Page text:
Friday, March 29, 2024
  Academics, Around Campus, Faculty Focus

By Victoria Brito Morales

RIO GRANDE VALLEY, TEXAS – MARCH 29, 2024 – For a dedicated group within the UTRGV College of Sciences, Women’s History Month represents an initial step in their vision of ensuring that women feel a sense of belonging in the world of STEM. 

Established in 2020, the Women in Science Network (WISE) has played a pivotal role in constructing an environment open to a broad range of skills and interests for women in the science, technology, engineering and mathematics disciplines. Led by co-founders Dr. Vivian Incera, dean of the College of Sciences, and Dr. Teresa Patricia Feria, associate dean for Faculty Success and biology professor, the group is committed to empowering female faculty members and providing them with opportunities for career success.

The WISE Network’s primary goal is to nurture females in sciences,” Feria said. “We work toward empowering each other and knowing about what each other is doing. Through workshops, keynote speakers and social events, we aim to strike a balance between work and personal life.”

The organization has officers from various departments within the College of Sciences and is open to all women in the college, including students, staff or intersectional groups interested in joining the supportive network. WISE faculty members currently are collaborating to establish a student chapter, to ensure the next generation of women in STEM receive the same level of support and encouragement. 

Currently, the WISE Network meets via Zoom within the dean’s offices on the Brownsville and Edinburg campuses. In recognition of International Women’s Day on March 6, the group met and heard from Feria about the organization’s goals and the importance of unity. 

“You are not alone,” Feria said. “Your experiences and work are meant to be shared and learned from.” 

Women in Science Network (WISE) officers gather at the UTRGV Brownsville Campus on March 6 during International Women’s Day. (UTRGV Photo)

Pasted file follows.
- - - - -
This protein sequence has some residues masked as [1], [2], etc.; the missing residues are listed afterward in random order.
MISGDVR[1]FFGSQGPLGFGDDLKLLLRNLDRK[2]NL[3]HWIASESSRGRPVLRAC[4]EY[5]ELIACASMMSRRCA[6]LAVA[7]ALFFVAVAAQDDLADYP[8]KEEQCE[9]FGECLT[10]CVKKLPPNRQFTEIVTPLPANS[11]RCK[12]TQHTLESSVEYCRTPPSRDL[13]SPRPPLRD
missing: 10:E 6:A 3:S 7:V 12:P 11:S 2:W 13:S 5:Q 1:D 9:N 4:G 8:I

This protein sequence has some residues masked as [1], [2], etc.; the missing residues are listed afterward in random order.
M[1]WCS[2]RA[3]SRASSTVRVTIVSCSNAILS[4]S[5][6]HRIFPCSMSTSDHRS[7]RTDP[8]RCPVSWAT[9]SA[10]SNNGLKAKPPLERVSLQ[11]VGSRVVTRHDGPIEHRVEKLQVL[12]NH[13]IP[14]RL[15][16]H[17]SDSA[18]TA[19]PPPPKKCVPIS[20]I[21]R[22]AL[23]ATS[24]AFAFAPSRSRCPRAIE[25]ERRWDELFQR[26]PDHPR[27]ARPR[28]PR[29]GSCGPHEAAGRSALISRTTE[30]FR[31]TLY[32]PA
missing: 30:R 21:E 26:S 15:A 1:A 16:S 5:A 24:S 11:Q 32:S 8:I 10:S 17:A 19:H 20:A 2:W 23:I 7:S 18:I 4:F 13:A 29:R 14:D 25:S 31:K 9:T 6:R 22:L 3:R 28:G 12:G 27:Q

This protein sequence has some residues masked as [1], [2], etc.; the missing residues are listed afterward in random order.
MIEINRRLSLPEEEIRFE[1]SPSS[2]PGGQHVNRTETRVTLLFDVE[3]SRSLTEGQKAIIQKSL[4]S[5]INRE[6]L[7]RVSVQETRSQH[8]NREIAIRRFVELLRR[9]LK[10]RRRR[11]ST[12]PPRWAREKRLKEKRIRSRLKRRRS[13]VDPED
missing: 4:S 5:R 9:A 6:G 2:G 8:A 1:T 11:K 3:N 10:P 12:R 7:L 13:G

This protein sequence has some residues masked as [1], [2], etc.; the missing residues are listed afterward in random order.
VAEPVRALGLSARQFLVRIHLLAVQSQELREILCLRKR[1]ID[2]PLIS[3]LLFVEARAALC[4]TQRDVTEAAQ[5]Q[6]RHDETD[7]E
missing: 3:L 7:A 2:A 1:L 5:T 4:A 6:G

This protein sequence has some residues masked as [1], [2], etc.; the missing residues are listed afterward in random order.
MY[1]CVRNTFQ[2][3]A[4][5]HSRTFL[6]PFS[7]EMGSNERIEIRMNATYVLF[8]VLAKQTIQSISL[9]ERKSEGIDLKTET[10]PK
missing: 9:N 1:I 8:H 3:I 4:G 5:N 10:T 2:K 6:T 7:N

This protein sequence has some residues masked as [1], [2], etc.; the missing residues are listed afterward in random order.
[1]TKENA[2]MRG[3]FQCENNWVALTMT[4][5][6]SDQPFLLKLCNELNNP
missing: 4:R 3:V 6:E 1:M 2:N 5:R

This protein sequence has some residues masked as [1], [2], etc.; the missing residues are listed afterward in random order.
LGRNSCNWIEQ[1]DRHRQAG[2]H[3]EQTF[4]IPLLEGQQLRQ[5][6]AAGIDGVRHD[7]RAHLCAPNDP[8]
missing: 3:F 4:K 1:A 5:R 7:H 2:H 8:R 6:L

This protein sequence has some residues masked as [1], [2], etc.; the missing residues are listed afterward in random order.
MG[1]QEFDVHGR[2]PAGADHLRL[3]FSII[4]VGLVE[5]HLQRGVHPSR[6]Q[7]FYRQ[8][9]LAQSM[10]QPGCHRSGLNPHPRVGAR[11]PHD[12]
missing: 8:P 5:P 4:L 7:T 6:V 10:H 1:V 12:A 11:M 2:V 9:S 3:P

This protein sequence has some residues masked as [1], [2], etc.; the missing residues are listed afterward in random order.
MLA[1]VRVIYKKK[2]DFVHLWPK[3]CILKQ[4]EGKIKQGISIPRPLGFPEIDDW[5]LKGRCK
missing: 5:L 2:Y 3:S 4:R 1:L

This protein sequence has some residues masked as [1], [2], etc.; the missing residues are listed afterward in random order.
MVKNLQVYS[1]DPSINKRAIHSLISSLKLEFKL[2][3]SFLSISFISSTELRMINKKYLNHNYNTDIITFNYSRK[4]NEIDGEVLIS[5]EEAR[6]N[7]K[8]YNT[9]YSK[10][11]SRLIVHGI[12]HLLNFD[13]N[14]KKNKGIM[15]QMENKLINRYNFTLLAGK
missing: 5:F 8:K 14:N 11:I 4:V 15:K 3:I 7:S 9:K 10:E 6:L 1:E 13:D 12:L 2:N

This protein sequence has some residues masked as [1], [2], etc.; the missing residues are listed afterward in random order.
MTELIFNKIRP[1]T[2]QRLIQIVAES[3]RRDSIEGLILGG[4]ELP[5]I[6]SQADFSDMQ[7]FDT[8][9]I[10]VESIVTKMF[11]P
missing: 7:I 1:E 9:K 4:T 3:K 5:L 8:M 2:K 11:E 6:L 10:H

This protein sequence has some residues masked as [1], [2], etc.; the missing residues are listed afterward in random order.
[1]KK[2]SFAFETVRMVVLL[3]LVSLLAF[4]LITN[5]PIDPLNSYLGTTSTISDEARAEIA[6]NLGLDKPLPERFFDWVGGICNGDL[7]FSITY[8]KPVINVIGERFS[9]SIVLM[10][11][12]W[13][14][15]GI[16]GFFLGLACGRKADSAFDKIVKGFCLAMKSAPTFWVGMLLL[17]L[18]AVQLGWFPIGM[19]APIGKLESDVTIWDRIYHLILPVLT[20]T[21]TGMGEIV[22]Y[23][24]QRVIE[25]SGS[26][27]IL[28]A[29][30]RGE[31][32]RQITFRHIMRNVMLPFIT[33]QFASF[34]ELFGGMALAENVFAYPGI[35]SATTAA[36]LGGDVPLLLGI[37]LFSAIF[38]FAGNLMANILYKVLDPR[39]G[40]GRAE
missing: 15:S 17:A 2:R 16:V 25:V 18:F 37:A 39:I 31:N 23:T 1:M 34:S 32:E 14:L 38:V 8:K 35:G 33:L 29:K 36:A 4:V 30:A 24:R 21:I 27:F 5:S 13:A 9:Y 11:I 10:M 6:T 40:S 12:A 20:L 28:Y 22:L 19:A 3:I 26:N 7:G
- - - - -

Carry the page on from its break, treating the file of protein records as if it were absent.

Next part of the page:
For Viviana Treviño, a biology lecturer in the School of Integrative Biological and Chemical Sciences, serving as a WISE officer is an opportunity to exchange experiences and learn from fellow faculty members. Treviño, a UTRGV legacy alumna, earned a degree in Biology from UT Brownsville and earned a master’s degree in Biology from UTRGV. 

“When I was a young undergraduate, there weren’t very many women in research, but things have gotten so much better and I'm grateful for that,” she said.

The group’s guidance has made her own STEM journey more manageable, she said, and today she serves as a mentor to other women studying STEM subjects. That particular role was lacking during her own undergraduate education, she said. 

Sara Sharifi, a doctoral student in Physics from Iran, joined UTRGV in 2021 with the intention of expanding her education and pursuing her scientific aspirations. She was inspired by the achievements of her role model, Marie Curie.

“She dedicated her life to science and experiments,” Sharifi said. “When I was a child, I read a book about her, but I'm far from her. I love her attitude. She proved to everybody that women can be powerful in science, and they can win the Nobel Prize.” 

Sharifi said she is grateful for the WISE program and for having access to a supportive community, as it helps her thrive academically and boosts her confidence in the doctoral program.

Dr. Mayra Ortiz Galarza, assistant professor in the School of Mathematical and Statistical Sciences and chair of the WISE Network in the College of Sciences, said WISE is committed to ensuring that every faculty member has an fair opportunity to thrive.

“It's more than just a goal. It's about supporting them, keeping their efforts going, and encouraging them to make a difference,” Ortiz Galarza said. “With the WISE Network, we're working to make sure every faculty member has a fair chance to succeed in their career." 

Dr. Vivian Incera, dean of the College of Sciences and co-founder of the WISE Network, founded the group with Dr. Teresa Patricia Feria, associate dean for Faculty Success and biology professor. Incera spoke with WISE Network members at a March 6 meeting. (UTRGV Photo)


The University of Texas Rio Grande Valley (UTRGV) was created by the Texas Legislature in 2013 as the first major public university of the 21st century in Texas. This transformative initiative provided the opportunity to expand educational opportunities in the Rio Grande Valley, including a new School of Medicine, and made it possible for residents of the region to benefit from the Permanent University Fund – a public endowment contributing support to the University of Texas System and other institutions.

UTRGV has campuses and off-campus research and teaching sites throughout the Rio Grande Valley including in Boca Chica Beach, Brownsville (formerly The University of Texas at Brownsville campus), Edinburg (formerly The University of Texas-Pan American campus), Harlingen, McAllen, Port Isabel, Rio Grande City, and South Padre Island. UTRGV, a comprehensive academic institution, enrolled its first class in the fall of 2015, and the School of Medicine welcomed its first class in the summer of 2016.